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Reliving his blue period

Courtesy photo
The Blue Man Group comes to Huntington's Keith-Albee Theater for two shows this week as part of the Marshall Artist Series.
Courtesy photo Russell Rinker

WANT TO GO?

Blue Man Group

WHERE: Keith-Albee Theater, 925 4th Ave., Huntington

WHEN: 7:30 p.m. Tuesday and Wednesday

TICKETS: $45, $50 and $58

INFO: Call 304-696-6656 or visit www.ticketmaster.com

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CHARLESTON, W.Va. -- When touring with the Blue Man Group, Russell Rinker said, he looks forward to getting home every once in a while.

"Getting home grounds you," he said.

Rinker, who performs with the iconic bright blue trio Tuesday and Wednesday in Huntington, said traveling is hard, but it's a lot easier than when he worked on the show in Las Vegas.

"Las Vegas was such a totally different lifestyle," he said. "You get to be kind of nocturnal, and things aren't fake out there -- but they're not exactly real."

It was harder to get away or even just to recharge.

"Real people, real life," he said. "It's just nice to be around real people."

Rinker grew up in rural Northern Virginia, not far from the West Virginia border.

"I played drums in high school and wanted to be an actor," he said.

Rinker went to the College of William & Mary, studied theater and then headed west to pursue acting.

"I was doing a lot of classical theater," he said. "I played Shakespeare festivals and musicals and did light opera, stuff like that."

Through some friends, he heard that Blue Man Group was looking for cast members in Chicago.

"They're always looking for guys," he said. "It's actually hard to find guys who are the right height, who have the right look and the drumming skills. It's hard to find guys who meet all the specifications."

When he auditioned, they tested his drumming, his ability to improvise and how well he handled disruptions.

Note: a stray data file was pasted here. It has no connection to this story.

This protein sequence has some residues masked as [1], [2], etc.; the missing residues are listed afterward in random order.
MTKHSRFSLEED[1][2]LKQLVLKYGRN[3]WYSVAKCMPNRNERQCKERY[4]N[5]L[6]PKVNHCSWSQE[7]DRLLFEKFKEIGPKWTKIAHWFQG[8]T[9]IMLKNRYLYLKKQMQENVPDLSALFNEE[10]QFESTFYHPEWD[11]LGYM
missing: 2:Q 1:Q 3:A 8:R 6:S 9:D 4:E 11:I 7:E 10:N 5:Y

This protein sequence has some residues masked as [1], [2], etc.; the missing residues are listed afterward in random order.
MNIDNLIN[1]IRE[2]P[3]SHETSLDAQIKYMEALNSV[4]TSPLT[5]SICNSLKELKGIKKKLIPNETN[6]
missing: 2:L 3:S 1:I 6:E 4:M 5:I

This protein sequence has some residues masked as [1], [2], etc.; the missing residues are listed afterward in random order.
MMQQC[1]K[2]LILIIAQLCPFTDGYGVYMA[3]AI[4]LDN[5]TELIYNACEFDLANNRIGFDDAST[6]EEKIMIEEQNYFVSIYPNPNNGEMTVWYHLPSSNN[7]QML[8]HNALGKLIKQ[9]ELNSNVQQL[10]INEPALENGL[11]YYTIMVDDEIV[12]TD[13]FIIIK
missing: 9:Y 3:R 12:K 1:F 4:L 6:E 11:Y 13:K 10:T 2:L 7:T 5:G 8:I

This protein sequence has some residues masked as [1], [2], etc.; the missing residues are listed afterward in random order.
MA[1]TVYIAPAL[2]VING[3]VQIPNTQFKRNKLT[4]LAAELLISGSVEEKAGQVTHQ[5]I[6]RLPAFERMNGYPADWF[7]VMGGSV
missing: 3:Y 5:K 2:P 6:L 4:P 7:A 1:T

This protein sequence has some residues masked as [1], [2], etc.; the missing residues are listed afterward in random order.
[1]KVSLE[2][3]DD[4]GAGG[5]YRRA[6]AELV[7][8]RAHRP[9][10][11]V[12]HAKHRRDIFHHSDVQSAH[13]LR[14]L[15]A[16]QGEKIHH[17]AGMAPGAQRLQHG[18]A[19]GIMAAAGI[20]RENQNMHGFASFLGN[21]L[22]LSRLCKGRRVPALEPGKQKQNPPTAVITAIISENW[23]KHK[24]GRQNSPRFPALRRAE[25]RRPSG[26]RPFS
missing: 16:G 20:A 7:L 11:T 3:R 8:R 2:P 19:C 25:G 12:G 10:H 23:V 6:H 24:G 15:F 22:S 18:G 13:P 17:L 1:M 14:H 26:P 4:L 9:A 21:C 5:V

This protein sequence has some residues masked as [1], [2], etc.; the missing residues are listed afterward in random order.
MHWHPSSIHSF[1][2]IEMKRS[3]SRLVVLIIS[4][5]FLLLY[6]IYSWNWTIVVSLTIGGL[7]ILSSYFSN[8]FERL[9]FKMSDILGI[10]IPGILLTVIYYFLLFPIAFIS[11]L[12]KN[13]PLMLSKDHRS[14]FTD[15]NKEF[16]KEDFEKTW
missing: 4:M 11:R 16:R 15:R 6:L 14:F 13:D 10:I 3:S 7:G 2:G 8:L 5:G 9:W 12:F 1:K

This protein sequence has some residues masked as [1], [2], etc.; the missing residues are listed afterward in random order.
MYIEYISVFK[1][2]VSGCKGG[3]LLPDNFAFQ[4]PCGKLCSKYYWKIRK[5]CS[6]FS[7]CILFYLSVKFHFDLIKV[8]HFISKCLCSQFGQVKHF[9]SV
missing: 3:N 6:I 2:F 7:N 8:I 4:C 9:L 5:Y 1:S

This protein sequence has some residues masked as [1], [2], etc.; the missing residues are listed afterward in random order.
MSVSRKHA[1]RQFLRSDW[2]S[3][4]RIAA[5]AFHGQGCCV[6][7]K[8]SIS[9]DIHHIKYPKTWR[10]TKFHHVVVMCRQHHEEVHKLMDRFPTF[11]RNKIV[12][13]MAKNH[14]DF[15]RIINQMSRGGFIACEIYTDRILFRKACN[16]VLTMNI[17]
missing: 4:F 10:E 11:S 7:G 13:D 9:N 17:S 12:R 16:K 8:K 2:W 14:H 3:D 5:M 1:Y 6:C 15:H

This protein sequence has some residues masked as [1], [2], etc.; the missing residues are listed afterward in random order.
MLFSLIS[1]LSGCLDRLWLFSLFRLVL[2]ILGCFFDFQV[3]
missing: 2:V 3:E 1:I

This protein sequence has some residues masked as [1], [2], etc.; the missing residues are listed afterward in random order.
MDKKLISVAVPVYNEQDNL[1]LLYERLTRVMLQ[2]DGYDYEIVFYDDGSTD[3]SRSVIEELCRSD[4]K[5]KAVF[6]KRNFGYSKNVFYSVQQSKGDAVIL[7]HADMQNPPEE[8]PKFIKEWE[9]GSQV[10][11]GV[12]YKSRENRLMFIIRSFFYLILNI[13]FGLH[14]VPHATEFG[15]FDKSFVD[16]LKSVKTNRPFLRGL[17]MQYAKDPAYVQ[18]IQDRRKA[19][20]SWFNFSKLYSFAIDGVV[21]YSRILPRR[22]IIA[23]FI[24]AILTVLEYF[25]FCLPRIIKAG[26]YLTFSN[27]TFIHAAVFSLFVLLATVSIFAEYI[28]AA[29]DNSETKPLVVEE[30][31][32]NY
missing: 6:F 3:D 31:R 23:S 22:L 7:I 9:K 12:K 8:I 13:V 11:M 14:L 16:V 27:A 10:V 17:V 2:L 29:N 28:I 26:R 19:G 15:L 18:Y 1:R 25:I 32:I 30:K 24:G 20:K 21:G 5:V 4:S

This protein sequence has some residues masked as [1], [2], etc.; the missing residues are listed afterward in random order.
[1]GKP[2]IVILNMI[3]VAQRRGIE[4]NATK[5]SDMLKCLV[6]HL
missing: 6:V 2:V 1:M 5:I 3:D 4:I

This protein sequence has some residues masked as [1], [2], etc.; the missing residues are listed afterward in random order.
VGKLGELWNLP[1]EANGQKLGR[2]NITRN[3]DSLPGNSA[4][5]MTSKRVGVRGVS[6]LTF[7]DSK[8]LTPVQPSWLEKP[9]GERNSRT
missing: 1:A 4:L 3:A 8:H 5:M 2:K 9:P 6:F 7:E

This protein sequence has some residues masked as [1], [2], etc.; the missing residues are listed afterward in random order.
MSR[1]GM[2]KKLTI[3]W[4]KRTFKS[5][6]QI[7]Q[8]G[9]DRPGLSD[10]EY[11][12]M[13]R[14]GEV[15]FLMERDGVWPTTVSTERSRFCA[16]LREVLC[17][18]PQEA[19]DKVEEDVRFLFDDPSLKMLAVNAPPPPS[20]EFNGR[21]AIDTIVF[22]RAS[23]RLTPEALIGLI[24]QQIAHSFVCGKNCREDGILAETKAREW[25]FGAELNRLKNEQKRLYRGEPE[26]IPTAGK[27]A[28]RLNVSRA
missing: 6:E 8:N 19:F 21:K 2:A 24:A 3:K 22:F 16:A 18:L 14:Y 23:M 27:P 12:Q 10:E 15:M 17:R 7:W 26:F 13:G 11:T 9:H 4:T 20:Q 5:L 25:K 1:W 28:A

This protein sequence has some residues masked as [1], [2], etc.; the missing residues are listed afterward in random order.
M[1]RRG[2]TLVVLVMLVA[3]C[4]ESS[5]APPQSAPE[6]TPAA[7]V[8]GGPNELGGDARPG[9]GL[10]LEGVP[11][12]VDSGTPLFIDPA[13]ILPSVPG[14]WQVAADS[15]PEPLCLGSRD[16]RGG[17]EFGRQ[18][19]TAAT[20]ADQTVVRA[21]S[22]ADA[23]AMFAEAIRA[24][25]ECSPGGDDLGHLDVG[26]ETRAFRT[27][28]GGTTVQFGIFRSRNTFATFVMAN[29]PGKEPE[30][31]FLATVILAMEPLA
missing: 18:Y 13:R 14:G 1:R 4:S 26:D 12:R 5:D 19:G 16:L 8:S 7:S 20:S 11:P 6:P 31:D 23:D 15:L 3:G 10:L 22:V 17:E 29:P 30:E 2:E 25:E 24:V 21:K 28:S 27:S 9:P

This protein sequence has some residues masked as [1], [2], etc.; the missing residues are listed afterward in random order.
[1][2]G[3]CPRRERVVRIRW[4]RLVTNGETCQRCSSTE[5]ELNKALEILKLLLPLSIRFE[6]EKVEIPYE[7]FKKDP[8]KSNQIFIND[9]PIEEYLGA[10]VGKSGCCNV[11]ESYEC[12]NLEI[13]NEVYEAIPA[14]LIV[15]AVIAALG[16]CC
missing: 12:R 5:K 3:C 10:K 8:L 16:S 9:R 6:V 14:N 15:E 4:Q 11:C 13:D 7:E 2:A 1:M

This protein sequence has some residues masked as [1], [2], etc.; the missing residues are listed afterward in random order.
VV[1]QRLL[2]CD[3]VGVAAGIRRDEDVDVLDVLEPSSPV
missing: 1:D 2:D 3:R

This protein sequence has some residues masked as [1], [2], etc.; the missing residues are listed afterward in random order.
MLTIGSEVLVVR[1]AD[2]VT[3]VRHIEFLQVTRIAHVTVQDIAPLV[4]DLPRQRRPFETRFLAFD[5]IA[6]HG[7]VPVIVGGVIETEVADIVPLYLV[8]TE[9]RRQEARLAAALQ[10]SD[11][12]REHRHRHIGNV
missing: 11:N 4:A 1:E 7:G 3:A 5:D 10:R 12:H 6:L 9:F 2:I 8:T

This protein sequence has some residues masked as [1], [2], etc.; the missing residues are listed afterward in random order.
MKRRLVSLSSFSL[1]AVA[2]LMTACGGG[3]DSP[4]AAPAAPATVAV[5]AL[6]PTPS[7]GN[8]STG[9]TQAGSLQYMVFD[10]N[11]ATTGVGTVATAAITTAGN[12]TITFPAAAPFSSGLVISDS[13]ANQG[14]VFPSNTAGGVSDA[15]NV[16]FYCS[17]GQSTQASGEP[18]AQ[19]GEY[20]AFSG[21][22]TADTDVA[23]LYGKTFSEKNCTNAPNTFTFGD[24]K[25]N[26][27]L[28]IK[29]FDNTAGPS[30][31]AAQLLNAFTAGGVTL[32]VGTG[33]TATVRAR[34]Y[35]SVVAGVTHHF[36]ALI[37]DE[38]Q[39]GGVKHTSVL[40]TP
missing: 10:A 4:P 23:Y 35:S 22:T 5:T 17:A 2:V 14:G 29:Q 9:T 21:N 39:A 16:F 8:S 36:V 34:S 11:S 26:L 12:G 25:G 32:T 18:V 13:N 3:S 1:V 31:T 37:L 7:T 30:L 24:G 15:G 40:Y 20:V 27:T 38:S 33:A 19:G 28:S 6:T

"They want to see if you're flexible, if you're able to go with the flow. It's very unorthodox," he said. "But as you can imagine, the Blue Man Group company is a little different, a little strange."

Ultimately, though, it's a pretty decent place to work if you're an actor.

"I was only going to do this for a year or so," he said. "That was 10 years ago."

It hasn't been 10 continuous years, though. Every now and then, he's stepped away and pursued other interests.

But he likes the travel. On the road, he and the rest of the crew find ways to amuse themselves. On Halloween, they had the night off and had a little party at the hotel in Columbus, complete with costumes.

Nobody was dressed as one of the blue men, though.

"We did a bunch of Halloween costumes. We dressed up, our crew dressed up," he said. "We went out to a couple of haunted houses. It was really fun."

And, he said, they all get home a few times a year, which is great.

Still, eventually, he figured, he'd leave the troupe again. He's an actor, and while being a member of the Blue Man Group has been exciting, he'd still love to explore his opportunities on television and maybe film -- just perhaps not right away.

"It's amazing to me how, after doing a few thousand performances as this character, there's still a lot to learn," he said. "There's still the chance to go out on stage and do things in a way I've never done it before and see things in a new way.

"We're always getting new material. It's not like we're just doing a play the same way over and over. The show is still evolving, and that's such a gift." Reach Bill Lynch at lynch@wvgazette.com or 304-348-5195.


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